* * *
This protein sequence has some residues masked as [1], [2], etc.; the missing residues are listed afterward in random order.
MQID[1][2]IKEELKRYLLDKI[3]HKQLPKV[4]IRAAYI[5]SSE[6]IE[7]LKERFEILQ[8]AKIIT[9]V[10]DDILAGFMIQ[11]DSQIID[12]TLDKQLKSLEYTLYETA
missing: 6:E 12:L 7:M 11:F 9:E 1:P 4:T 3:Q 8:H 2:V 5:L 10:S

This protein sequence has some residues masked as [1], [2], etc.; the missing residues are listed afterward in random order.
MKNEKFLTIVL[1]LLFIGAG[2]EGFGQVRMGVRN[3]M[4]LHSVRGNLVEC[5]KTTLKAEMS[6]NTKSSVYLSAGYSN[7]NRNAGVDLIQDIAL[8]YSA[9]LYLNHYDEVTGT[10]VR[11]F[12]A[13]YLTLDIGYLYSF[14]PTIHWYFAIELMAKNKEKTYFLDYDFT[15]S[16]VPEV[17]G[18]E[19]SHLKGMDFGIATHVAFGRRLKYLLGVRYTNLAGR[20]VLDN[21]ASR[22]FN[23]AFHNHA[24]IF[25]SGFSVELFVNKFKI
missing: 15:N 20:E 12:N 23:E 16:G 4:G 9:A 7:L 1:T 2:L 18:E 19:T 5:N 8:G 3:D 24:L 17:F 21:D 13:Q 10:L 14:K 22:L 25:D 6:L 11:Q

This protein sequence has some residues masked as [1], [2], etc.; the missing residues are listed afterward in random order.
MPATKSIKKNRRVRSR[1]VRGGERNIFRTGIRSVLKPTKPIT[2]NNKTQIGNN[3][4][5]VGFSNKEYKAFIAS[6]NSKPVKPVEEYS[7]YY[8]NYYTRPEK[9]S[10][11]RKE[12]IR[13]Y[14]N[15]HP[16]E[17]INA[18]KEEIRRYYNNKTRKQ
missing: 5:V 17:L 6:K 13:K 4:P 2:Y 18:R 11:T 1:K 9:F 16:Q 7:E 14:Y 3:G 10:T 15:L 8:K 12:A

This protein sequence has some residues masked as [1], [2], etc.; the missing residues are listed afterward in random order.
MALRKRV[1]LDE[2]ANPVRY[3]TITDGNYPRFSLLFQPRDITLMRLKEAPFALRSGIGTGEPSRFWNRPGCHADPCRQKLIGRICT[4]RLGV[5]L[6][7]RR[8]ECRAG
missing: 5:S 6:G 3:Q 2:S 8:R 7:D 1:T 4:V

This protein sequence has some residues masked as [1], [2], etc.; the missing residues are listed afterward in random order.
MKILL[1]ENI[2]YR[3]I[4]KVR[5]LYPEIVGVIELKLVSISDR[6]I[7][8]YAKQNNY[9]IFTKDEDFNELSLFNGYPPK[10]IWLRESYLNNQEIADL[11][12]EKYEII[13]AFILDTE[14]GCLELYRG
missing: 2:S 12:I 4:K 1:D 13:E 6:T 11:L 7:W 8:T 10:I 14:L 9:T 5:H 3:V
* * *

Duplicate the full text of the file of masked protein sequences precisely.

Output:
This protein sequence has some residues masked as [1], [2], etc.; the missing residues are listed afterward in random order.
MQID[1][2]IKEELKRYLLDKI[3]HKQLPKV[4]IRAAYI[5]SSE[6]IE[7]LKERFEILQ[8]AKIIT[9]V[10]DDILAGFMIQ[11]DSQIID[12]TLDKQLKSLEYTLYETA
missing: 6:E 12:L 7:M 11:F 9:E 1:P 4:T 3:Q 8:H 2:V 5:L 10:S

This protein sequence has some residues masked as [1], [2], etc.; the missing residues are listed afterward in random order.
MKNEKFLTIVL[1]LLFIGAG[2]EGFGQVRMGVRN[3]M[4]LHSVRGNLVEC[5]KTTLKAEMS[6]NTKSSVYLSAGYSN[7]NRNAGVDLIQDIAL[8]YSA[9]LYLNHYDEVTGT[10]VR[11]F[12]A[13]YLTLDIGYLYSF[14]PTIHWYFAIELMAKNKEKTYFLDYDFT[15]S[16]VPEV[17]G[18]E[19]SHLKGMDFGIATHVAFGRRLKYLLGVRYTNLAGR[20]VLDN[21]ASR[22]FN[23]AFHNHA[24]IF[25]SGFSVELFVNKFKI
missing: 15:N 20:E 12:N 23:E 16:G 4:G 9:A 7:L 1:T 2:L 18:E 19:T 5:N 8:G 3:D 24:L 17:F 21:D 13:Q 10:L 14:K 22:L 25:D 6:L 11:Q

This protein sequence has some residues masked as [1], [2], etc.; the missing residues are listed afterward in random order.
MPATKSIKKNRRVRSR[1]VRGGERNIFRTGIRSVLKPTKPIT[2]NNKTQIGNN[3][4][5]VGFSNKEYKAFIAS[6]NSKPVKPVEEYS[7]YY[8]NYYTRPEK[9]S[10][11]RKE[12]IR[13]Y[14]N[15]HP[16]E[17]INA[18]KEEIRRYYNNKTRKQ
missing: 5:V 17:L 6:K 13:K 4:P 2:Y 18:R 11:T 1:K 9:F 16:Q 7:E 14:Y 3:G 10:T 15:L 8:K 12:A

This protein sequence has some residues masked as [1], [2], etc.; the missing residues are listed afterward in random order.
MALRKRV[1]LDE[2]ANPVRY[3]TITDGNYPRFSLLFQPRDITLMRLKEAPFALRSGIGTGEPSRFWNRPGCHADPCRQKLIGRICT[4]RLGV[5]L[6][7]RR[8]ECRAG
missing: 5:S 6:G 3:Q 2:S 8:R 7:D 1:T 4:V

This protein sequence has some residues masked as [1], [2], etc.; the missing residues are listed afterward in random order.
MKILL[1]ENI[2]YR[3]I[4]KVR[5]LYPEIVGVIELKLVSISDR[6]I[7][8]YAKQNNY[9]IFTKDEDFNELSLFNGYPPK[10]IWLRESYLNNQEIADL[11][12]EKYEII[13]AFILDTE[14]GCLELYRG
missing: 2:S 12:I 4:K 1:D 13:E 6:T 11:L 7:W 8:T 10:I 14:L 9:T 5:H 3:V